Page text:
Life fucks everyone over one way or another. That’s just how it is. One person gets diabetes, another gets cancer, another gets hit by a car, and if you drew the short stick then all three happen one after another. If you believe in a higher power, then you can say your deity works in mysterious ways and be content. For me, I just accept that life is this way. We get dealt shitty cards. We get dealt amazing cards. We have some minor influences over things, but at the end of the day it boils down to opportunity and sheer luck for most things to happen. We should always be trying, but when shit happens, it happens. Your moaning and crying and shock won’t change that it happened. But you can choose to fight it, to deal with it, to manage it, to overcome it.

This is what brings peace of mind to me. It took a while to figure it out and to learn, but it’s worth it all the way.

Stupid piece of glass

Last week this time was carnaval in the Netherlands. More specifically, most of it happened in the South-East of the country. This means the roads are riddled with broken bottles of mini Flügel, beer glasses and other questionable glass sources.

I rode to the doctor’s office last Tuesday on my bike and as I arrived, my tire was hissing and deflated quickly. Great! They took 4 vials of blood from my arm and I got to walk home with a bad knee and back. Naturally I overcompensated as I walked, and I ended up limping home for an hour over a 3km stretch. That was fun. (Not.)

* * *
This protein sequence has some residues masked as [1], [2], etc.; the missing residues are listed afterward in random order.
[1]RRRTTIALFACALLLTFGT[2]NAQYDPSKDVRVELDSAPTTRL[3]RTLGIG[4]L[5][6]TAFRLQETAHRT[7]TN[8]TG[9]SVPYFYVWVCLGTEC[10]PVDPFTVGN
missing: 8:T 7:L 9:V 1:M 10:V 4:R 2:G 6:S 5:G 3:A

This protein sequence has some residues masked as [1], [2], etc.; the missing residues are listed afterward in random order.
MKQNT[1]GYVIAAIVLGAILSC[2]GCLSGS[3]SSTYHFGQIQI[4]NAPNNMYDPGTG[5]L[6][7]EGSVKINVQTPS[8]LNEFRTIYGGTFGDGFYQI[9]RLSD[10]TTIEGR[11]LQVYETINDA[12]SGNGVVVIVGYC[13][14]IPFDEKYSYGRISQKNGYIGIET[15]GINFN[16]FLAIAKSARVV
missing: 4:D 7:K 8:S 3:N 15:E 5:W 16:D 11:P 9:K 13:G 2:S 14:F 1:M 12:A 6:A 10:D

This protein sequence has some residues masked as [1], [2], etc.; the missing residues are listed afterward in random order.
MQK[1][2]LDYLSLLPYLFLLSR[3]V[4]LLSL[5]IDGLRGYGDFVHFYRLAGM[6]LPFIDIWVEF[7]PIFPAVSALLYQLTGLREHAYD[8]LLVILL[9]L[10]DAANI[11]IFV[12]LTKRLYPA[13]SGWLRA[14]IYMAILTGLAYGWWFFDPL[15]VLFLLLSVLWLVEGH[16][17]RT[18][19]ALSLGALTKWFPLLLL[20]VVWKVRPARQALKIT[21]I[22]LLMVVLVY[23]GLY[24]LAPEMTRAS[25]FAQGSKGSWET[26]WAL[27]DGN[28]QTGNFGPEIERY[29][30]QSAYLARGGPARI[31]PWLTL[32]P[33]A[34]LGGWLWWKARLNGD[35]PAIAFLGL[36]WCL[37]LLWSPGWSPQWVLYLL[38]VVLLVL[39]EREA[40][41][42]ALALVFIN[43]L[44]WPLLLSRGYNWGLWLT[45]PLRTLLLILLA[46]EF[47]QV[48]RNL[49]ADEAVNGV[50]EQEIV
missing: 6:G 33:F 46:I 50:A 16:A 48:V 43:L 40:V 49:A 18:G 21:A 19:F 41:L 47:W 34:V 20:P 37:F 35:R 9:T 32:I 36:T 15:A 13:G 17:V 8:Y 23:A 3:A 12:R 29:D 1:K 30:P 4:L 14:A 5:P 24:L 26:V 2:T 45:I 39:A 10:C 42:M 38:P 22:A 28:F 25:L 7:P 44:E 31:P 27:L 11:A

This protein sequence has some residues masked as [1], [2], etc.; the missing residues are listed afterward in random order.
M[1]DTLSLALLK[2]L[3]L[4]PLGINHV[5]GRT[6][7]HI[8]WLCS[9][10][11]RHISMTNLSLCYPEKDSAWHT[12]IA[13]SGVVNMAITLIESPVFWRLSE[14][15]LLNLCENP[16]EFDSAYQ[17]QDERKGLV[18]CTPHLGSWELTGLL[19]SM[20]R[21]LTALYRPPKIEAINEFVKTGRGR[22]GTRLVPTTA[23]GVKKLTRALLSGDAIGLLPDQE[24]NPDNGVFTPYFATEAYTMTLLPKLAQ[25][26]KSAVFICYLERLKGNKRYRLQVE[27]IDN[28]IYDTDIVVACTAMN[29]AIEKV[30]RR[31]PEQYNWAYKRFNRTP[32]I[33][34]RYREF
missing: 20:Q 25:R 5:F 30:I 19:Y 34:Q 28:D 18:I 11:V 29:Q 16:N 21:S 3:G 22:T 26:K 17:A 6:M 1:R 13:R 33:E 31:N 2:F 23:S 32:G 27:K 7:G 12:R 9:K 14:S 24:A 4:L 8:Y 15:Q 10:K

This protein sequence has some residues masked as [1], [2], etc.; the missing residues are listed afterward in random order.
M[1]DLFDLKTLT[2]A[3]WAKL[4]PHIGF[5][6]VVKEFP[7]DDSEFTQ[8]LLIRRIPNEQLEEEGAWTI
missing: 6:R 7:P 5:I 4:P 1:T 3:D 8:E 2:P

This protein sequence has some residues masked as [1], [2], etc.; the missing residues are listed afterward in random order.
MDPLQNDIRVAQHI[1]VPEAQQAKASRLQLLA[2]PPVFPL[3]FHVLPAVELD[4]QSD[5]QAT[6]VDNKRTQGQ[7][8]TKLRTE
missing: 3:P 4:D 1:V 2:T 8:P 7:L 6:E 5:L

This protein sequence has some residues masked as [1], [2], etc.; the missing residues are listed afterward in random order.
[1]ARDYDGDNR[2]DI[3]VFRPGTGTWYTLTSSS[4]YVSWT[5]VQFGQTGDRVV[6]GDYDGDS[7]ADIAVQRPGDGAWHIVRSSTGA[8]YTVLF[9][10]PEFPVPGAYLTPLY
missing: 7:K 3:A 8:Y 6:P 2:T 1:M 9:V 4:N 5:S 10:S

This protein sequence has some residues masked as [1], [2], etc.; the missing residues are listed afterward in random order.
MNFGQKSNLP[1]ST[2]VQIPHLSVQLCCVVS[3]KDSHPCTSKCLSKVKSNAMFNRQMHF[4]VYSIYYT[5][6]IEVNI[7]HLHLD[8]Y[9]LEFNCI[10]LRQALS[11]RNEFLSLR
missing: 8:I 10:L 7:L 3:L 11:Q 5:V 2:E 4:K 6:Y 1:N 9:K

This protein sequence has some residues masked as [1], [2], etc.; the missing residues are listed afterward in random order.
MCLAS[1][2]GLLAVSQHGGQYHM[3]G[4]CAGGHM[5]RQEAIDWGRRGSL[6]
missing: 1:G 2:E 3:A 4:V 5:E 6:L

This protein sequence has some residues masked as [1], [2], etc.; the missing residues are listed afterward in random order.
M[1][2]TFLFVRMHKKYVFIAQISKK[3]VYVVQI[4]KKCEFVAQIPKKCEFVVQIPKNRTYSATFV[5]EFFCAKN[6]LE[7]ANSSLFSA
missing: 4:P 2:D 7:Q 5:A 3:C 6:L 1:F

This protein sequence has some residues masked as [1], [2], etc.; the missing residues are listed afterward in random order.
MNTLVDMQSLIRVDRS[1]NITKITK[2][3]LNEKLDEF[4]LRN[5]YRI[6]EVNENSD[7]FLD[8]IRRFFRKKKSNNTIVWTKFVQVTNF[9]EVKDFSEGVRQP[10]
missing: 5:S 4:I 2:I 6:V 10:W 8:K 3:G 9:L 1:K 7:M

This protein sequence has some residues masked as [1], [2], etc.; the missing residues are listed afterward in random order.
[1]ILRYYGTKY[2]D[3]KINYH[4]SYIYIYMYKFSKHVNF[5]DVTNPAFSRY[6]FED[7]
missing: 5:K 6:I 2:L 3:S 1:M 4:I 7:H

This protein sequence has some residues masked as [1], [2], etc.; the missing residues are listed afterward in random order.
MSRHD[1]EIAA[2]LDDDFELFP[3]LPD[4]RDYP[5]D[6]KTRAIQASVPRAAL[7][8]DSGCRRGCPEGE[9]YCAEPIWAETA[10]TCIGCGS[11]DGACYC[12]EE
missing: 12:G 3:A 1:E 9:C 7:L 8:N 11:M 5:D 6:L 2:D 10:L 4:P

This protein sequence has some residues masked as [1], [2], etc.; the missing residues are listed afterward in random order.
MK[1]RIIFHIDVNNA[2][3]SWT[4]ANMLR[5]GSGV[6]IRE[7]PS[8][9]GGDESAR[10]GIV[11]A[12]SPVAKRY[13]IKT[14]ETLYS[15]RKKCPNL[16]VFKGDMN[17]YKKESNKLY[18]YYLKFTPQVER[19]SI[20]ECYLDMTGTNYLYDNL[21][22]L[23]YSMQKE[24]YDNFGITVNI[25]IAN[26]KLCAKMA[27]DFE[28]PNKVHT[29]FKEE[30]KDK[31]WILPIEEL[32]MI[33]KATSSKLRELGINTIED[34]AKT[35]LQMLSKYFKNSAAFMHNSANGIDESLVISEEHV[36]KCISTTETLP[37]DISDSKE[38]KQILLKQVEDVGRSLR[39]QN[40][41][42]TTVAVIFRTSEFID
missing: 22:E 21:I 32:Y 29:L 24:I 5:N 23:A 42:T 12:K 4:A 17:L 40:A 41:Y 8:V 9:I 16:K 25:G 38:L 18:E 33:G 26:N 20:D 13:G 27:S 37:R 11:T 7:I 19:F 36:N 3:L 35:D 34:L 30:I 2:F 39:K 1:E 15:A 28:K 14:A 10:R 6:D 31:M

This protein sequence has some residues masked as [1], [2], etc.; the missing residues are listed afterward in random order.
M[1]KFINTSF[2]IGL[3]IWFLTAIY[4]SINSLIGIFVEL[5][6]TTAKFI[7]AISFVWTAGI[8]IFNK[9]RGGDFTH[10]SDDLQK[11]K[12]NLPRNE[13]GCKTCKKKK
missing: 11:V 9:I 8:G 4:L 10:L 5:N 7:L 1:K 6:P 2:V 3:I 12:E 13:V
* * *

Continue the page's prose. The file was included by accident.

My dad helped me patch it up that day. I hadn’t done this… ever, despite riding a bicycle since I was 5 years old. I just never got many flats and when I did, my dad would fix it for me or have me take it to a bike shop. But I learned fast, we thought it’d been patched up and the piece of glass had fallen out at some point because my dad didn’t feel anything inside the tire.

But it hadn’t.

Next day I got ready to ride to Germany and I hadn’t even left the street before my tire deflated again. I was super pissed. We missed the piece of glass, my body hurt everywhere and I had to walk to a different, closer store because I couldn’t walk another 3km like that. I waited until tonight to fix it up again because I felt miserable, but I did it. I found the little jackass.


Can you see the glass? I found it because I inflated the tube and listened for the hissing sound. I pried the fucker out of there and got to work on taking out the tube and patching it up.


Now that my dad had showed me how to do it, this was a breeze. Sanded the tire, applied the glue and waited for it to dry here, then slapped a special patch on top of the hole. Stuffed the tube back into the tire and pumped the shit out of it. It was dark and raining outside so I decided to just hop on and roll through the basement with all my weight on the bike. No hissing or deflation, so I’m hopeful that was the only piece of glass. The tire didn’t deflate after patching and pumping so I’m hopeful I’m good to go now.